Reading your post and seeing the photographs made me feel as if I were there again, one of my favourite areas of the Loire Valley since I first saw it more than forty years ago.

Thank you.



Niall & Antoinette said...

@Jane & Lance - it is a bit too far to just pop over [90 km] but a lovely destination for a 'proper' day out.

Niall & Antoinette said...

@Fly - Du rien!
Love visitng the area as well. We first visited in the '90s and we used to just roll up to a domaine on spec. taste and buy if we liked it. 9 times out of 10 we weren't disappointed and our little Citroen AX was loaded to the bursting point with wine bought in the different Loire appelations and taken back to the Netherlands where we lived at the time.


I'm guessing Coteaux de Layon for dessert wines. We went as far west as there, and we did like, and buy them. Both think a good one can give Sauternes a real run for their money. [in general our preference is for dry].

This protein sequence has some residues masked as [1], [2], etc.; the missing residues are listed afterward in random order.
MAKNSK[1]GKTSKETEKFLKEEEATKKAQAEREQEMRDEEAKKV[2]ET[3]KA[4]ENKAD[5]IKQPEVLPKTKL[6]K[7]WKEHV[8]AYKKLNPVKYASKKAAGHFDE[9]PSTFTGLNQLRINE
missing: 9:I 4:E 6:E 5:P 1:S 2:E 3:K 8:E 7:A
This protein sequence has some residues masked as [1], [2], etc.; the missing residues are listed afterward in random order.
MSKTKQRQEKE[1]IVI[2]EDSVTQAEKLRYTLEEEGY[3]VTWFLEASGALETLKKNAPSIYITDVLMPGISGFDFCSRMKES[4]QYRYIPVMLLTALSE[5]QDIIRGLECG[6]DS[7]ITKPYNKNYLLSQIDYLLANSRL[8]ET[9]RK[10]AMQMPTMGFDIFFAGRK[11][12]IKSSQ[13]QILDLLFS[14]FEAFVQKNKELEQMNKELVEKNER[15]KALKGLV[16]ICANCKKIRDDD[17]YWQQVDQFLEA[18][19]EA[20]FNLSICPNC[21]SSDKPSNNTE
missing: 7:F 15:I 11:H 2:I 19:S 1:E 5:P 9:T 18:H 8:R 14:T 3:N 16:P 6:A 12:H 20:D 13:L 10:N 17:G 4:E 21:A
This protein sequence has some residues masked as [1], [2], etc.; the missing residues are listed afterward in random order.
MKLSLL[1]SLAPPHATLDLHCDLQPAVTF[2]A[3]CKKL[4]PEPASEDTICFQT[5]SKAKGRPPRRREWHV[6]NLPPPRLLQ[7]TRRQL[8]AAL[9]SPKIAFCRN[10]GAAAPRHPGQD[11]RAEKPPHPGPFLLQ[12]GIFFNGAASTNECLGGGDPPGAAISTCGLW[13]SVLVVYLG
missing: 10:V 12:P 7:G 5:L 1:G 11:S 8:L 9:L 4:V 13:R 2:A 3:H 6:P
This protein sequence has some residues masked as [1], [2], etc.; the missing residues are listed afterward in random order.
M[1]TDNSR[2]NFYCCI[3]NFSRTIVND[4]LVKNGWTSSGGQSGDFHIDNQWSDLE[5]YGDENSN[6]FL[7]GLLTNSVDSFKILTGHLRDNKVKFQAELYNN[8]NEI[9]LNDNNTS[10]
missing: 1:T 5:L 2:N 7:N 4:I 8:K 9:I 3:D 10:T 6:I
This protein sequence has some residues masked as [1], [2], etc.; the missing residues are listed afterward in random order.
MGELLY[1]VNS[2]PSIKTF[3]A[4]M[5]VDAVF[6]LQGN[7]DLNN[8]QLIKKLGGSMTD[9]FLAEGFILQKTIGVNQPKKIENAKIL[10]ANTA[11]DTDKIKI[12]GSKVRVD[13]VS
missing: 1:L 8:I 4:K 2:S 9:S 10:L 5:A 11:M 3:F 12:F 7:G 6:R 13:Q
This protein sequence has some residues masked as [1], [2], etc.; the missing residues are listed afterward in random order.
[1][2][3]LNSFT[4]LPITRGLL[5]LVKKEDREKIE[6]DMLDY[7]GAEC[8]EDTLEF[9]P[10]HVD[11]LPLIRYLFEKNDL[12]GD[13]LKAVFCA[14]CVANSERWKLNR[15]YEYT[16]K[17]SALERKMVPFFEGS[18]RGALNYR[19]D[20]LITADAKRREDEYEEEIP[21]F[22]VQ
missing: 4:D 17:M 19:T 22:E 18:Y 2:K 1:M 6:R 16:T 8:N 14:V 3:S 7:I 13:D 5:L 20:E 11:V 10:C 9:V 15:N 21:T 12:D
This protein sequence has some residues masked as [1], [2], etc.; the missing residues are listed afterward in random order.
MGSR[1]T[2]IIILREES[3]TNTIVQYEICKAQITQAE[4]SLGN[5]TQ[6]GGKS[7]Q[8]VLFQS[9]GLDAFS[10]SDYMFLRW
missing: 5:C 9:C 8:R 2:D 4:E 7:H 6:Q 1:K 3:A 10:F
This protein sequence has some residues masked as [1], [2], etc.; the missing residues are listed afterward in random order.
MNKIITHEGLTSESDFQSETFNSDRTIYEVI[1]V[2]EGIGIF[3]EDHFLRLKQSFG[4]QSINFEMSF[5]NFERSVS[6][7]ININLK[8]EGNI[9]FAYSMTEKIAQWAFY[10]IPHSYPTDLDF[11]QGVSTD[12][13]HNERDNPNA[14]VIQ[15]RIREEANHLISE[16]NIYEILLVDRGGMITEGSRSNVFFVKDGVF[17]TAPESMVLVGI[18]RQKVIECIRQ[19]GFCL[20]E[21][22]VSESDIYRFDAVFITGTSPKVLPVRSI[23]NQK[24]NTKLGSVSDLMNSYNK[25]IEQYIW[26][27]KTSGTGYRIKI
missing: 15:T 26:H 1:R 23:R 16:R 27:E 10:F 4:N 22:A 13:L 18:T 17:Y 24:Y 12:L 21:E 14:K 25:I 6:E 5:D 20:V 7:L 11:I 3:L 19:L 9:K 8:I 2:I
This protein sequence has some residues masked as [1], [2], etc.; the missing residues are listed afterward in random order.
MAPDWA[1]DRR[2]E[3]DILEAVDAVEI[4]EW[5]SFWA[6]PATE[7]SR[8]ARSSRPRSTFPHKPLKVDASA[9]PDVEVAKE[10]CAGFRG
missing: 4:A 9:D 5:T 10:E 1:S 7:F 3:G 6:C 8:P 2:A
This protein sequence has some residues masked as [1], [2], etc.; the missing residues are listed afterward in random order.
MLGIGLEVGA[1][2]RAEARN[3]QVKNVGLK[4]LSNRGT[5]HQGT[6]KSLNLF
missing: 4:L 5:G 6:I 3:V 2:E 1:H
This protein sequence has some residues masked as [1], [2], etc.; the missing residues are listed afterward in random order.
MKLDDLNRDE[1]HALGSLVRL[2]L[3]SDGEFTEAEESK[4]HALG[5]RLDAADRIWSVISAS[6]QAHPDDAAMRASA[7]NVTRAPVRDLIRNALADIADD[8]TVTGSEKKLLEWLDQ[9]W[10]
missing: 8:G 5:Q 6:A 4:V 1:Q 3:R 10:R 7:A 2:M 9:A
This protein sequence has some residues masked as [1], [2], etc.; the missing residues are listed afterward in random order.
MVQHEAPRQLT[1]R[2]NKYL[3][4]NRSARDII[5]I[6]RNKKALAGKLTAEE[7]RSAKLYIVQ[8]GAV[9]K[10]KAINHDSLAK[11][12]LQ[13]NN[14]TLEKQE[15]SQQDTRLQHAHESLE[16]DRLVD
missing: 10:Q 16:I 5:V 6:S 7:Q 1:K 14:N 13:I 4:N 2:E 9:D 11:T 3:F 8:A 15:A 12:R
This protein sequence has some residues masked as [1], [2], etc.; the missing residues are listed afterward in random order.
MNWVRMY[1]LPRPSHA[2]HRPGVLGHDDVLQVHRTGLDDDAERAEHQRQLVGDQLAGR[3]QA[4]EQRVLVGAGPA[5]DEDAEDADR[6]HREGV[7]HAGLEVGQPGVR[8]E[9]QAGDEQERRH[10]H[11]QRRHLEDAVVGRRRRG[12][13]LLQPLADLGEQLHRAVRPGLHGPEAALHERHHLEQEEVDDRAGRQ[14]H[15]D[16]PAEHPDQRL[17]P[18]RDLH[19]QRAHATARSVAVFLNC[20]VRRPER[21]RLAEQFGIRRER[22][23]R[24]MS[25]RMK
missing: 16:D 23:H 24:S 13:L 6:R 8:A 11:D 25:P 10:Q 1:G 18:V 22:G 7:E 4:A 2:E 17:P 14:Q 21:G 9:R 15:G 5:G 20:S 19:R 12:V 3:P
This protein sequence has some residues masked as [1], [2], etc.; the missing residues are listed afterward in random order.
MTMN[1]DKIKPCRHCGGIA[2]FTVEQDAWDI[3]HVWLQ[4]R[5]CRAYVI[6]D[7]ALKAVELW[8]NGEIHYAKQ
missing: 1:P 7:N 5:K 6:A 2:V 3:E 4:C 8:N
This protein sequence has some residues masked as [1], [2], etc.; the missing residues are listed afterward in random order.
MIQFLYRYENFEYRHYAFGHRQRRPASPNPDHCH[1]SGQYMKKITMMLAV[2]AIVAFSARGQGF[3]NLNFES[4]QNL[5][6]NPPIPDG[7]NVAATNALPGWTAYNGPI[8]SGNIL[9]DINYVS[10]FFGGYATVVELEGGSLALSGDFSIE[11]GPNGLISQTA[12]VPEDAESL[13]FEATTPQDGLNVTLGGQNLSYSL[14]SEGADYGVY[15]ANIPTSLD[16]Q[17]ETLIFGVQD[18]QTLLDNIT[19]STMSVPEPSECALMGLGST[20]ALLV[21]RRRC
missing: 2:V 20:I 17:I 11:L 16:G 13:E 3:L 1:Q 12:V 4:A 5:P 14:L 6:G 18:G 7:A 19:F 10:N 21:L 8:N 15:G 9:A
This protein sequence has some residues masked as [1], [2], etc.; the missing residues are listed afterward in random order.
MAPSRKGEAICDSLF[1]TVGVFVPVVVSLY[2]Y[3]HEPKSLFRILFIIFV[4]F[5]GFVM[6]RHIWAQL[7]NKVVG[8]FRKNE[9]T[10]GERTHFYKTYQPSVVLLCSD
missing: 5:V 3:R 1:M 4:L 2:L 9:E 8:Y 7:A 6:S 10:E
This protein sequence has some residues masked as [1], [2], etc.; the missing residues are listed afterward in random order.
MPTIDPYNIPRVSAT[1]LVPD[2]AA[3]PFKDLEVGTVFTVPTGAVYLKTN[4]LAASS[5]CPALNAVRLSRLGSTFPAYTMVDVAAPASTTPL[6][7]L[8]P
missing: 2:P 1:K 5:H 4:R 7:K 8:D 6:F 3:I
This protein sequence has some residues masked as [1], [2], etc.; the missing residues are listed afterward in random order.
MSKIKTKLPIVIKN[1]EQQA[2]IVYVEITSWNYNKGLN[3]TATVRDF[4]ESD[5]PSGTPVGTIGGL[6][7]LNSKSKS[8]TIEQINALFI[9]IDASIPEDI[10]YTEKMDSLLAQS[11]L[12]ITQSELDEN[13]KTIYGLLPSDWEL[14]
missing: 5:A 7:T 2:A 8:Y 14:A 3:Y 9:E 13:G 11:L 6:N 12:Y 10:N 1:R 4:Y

You've a good memory! The third red we tried was indeed a veilles vignes: Clos des Chatains. It was very good but still needed time to to mature and this time we weren't after wine to lay down so didn't buy.

LindyLouMac in Italy said...

I have happy recolections of a day out like this one in the Samur region many years ago, thanks for the memories.

Niall & Antoinette said...

@Lindy Lou - you're very welcome :-)

ladybird said...

That sounds like a very interesting winery, especially because it produces my favourite red wine! And that white Chenin certainly has my mouth watering. Btw, the next time you are in the area, make sure to have lunch at L'Hélianthe' in Turquant. I really recommend it. Enjoy your Sunday! Martine

Niall & Antoinette said...

@Martine - definitely one to put on your list. Saw this week that the domaine is listed in the blog 'Jim's Loire'; [Jim Budd MW] it's in the side-bar collection of Saumur-Champigny producers.
Thanks, Will make a note of L'Helianthe for a next visit :-)

Perpetua said...

Oh yum, apples aren't quite the same are they?

Niall & Antoinette said...

@Perpetua - no quite ...no ;-)